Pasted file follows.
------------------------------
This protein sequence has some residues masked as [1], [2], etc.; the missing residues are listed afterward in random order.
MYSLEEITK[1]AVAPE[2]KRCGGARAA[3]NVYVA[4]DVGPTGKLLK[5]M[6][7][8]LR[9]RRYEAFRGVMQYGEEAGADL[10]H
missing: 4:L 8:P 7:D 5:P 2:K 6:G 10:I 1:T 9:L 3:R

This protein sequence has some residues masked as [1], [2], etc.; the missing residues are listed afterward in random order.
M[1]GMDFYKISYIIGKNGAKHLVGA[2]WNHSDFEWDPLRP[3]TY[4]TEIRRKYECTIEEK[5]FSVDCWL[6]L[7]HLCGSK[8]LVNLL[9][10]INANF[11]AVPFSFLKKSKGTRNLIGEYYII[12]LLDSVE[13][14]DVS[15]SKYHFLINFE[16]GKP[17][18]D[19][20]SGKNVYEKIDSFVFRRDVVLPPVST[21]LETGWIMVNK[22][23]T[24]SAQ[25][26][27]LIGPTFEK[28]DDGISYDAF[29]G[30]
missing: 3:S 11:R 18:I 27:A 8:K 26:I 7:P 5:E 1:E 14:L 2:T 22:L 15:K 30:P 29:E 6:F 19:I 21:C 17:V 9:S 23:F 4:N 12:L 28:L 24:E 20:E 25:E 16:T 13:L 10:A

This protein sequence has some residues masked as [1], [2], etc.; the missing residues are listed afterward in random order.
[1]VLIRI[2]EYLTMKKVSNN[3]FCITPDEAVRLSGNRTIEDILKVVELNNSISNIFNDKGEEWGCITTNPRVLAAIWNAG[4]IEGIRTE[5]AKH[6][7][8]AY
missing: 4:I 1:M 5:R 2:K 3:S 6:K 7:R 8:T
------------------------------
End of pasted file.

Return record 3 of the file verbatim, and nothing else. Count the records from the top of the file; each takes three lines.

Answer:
This protein sequence has some residues masked as [1], [2], etc.; the missing residues are listed afterward in random order.
[1]VLIRI[2]EYLTMKKVSNN[3]FCITPDEAVRLSGNRTIEDILKVVELNNSISNIFNDKGEEWGCITTNPRVLAAIWNAG[4]IEGIRTE[5]AKH[6][7][8]AY
missing: 4:I 1:M 5:R 2:K 3:S 6:K 7:R 8:T